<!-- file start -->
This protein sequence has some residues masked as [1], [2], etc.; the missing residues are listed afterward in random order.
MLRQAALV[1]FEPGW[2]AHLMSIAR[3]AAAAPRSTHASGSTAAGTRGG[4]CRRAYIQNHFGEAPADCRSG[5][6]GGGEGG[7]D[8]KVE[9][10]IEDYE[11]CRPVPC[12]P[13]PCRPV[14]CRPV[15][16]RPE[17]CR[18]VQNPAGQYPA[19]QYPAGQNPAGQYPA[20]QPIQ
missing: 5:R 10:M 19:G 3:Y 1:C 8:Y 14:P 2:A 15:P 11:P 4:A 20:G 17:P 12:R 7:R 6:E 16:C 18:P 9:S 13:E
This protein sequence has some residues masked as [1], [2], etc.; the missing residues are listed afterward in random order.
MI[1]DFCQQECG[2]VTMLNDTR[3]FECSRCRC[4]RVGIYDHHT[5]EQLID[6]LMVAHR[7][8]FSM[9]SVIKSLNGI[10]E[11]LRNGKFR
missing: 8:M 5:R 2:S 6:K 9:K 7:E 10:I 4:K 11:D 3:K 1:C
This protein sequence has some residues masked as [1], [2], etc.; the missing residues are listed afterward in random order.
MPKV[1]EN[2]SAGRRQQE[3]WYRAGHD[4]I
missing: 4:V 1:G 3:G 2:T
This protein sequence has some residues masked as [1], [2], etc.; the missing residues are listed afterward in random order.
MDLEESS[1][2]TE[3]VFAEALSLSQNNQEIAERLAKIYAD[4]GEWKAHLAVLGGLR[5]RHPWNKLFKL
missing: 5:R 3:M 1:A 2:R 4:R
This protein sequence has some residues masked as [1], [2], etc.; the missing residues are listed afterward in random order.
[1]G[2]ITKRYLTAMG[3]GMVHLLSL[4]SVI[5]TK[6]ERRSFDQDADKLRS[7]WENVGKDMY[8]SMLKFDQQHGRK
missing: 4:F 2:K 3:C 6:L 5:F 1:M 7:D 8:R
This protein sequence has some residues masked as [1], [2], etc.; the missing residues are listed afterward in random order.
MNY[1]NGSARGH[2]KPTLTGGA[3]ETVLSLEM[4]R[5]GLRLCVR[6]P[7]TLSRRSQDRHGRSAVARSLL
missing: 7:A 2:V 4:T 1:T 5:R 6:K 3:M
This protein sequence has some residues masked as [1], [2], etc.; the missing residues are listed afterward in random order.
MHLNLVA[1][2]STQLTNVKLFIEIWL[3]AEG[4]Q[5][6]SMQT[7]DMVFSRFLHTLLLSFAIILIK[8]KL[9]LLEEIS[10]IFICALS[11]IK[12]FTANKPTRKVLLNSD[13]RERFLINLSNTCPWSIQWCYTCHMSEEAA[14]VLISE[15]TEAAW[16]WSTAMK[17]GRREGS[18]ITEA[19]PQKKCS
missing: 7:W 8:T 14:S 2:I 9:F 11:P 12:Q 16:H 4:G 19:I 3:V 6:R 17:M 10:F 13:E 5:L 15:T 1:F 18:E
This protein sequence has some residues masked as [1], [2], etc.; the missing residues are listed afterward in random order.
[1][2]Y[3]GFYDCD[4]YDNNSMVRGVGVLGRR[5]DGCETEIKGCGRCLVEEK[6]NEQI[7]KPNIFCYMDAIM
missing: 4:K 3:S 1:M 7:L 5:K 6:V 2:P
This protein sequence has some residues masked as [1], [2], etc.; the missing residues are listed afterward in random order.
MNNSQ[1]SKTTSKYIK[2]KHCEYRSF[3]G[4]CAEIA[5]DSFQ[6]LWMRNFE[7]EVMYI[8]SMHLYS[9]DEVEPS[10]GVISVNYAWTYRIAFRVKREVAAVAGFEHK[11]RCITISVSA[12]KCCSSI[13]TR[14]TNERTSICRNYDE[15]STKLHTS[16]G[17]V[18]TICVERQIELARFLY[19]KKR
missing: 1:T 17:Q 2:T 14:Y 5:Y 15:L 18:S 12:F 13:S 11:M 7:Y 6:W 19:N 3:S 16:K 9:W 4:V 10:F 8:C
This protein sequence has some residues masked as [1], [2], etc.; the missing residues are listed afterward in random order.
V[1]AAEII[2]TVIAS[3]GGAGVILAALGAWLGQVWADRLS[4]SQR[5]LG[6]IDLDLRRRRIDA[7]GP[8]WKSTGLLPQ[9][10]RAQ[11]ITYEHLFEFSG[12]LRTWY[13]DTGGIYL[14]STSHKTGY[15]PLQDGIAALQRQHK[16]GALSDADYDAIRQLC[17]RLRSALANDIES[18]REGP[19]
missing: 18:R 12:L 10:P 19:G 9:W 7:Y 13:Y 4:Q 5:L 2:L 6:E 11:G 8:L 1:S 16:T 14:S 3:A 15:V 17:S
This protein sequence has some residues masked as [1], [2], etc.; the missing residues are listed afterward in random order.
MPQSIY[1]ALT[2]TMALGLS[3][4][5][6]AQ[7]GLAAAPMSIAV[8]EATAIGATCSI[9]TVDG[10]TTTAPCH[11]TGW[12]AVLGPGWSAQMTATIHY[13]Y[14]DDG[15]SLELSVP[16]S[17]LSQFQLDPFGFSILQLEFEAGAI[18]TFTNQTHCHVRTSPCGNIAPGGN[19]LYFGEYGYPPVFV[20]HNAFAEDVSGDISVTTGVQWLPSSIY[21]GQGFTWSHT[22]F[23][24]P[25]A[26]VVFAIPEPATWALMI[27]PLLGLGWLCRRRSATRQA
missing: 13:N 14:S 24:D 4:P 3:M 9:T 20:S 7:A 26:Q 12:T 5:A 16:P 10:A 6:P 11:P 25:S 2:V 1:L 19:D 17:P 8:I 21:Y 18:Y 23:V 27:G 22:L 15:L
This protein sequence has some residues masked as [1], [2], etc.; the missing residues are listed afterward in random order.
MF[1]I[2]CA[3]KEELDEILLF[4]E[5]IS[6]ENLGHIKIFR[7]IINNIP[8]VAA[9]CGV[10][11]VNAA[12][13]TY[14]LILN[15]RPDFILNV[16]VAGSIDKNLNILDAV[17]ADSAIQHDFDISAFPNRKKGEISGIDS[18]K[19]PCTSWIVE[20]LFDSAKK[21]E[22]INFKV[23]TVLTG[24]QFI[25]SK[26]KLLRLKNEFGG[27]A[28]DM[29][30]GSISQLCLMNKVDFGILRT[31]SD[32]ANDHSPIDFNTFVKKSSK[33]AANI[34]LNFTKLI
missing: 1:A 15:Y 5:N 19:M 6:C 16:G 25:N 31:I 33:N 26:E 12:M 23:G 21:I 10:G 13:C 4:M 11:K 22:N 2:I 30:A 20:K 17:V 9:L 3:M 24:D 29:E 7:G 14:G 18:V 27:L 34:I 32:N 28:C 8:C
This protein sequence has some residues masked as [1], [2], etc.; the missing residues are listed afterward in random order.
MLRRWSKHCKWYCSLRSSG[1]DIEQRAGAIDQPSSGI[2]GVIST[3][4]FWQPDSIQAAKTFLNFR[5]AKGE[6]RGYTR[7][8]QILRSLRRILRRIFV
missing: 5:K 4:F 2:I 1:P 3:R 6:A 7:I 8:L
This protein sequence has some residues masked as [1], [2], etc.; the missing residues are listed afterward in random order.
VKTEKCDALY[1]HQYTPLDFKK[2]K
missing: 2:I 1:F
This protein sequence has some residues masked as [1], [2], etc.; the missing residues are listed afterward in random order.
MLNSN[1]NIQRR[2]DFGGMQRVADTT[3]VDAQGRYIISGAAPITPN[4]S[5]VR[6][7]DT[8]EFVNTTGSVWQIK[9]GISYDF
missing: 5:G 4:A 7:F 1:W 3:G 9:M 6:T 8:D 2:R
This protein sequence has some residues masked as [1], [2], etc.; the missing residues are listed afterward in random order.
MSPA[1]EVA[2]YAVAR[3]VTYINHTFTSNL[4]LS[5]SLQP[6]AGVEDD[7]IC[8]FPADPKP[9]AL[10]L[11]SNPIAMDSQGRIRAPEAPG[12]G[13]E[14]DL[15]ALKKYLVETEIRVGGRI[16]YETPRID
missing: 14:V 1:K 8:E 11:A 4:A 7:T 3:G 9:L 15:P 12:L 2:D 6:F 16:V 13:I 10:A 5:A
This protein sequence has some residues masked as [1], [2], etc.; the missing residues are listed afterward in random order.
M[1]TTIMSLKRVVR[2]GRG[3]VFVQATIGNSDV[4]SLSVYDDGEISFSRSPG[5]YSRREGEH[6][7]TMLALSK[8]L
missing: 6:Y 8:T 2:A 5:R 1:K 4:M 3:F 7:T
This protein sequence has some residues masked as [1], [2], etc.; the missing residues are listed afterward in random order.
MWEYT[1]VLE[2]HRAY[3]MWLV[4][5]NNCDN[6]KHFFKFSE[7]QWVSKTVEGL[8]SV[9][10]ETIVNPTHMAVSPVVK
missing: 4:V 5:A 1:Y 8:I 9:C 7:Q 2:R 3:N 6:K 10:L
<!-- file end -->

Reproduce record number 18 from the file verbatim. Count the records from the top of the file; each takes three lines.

This protein sequence has some residues masked as [1], [2], etc.; the missing residues are listed afterward in random order.
MWEYT[1]VLE[2]HRAY[3]MWLV[4][5]NNCDN[6]KHFFKFSE[7]QWVSKTVEGL[8]SV[9][10]ETIVNPTHMAVSPVVK
missing: 4:V 5:A 1:Y 8:I 9:C 7:Q 2:R 3:N 6:K 10:L